Scientific collaborators from Carnegie Mellon University and University of Minnesota have created a way for people to control a robotic arm using a non-invasive brain-computer interface (BCI). Previously, electrode array implants in the brain have been necessary to give severely disabled people the ability to manipulate an external robot. That is because implants can gather more actionable signal information by being placed right on the surface of the brain. Avoiding dangerously invasive brain surgery to place these implants, though, is a big goal in the field of brain-computer interfaces.
The Carnegie Mellon team turned to newly developed sensing and machine learning methods to accurately read signals coming from deep within the brain, relying only on an external electroencephalography cap for signal gathering. The system can quickly improve both its performance and that of the person using it, to achieve drastically better results than previous solutions. Volunteers using the technology were put through a pursuit task and a training regimen to improve their engagement, while the system was performing an analysis of their brain signals.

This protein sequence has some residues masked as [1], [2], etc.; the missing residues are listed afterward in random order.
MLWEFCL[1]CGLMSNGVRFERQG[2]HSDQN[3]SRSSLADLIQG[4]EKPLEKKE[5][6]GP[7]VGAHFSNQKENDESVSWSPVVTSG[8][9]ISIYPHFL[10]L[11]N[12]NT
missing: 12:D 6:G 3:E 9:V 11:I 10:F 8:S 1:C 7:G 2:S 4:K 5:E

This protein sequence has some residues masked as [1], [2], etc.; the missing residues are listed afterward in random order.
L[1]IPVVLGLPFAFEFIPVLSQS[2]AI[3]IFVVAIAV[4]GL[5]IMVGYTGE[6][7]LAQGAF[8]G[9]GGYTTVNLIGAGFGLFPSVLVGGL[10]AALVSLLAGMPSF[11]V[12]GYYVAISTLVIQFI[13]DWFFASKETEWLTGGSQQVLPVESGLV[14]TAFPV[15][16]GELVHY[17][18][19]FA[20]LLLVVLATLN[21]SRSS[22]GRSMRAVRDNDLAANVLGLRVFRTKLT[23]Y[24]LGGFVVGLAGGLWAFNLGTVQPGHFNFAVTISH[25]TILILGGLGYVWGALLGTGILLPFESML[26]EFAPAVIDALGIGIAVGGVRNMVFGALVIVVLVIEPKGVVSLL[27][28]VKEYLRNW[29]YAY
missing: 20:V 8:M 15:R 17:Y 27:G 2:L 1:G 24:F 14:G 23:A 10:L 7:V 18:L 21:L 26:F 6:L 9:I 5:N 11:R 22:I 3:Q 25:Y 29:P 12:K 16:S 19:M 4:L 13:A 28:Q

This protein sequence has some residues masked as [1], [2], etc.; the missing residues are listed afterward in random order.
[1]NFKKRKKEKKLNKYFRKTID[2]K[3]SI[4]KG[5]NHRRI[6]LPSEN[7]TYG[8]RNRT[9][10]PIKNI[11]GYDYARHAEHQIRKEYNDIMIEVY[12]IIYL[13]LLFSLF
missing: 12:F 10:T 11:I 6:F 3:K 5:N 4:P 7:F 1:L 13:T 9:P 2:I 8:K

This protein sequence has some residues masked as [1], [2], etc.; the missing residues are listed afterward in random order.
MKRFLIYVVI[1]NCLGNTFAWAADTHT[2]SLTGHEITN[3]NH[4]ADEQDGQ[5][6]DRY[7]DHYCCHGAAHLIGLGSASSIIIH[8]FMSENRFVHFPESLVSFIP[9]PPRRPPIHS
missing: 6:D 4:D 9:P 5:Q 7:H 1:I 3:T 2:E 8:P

Here’s a video showing how the system allows for accurate, and very smooth tracking of a cursor on a screen by a robotic arm that’s mind-controlled by a human:
Some impressive findings have emerged from the study of the technology appearing in journal Science Robotics:
In all, our unique framework enhanced BCI learning by nearly 60% for traditional center-out tasks and by more than 500% in the more realistic continuous pursuit task. We further demonstrated an additional enhancement in BCI control of almost 10% by using online noninvasive neuroimaging. Last, this framework was deployed in a physical task, demonstrating a near-seamless transition from the control of an unconstrained virtual cursor to the real-time control of a robotic arm.
Study in journal Science Robotics: Noninvasive neuroimaging enhances continuous neural tracking for robotic device control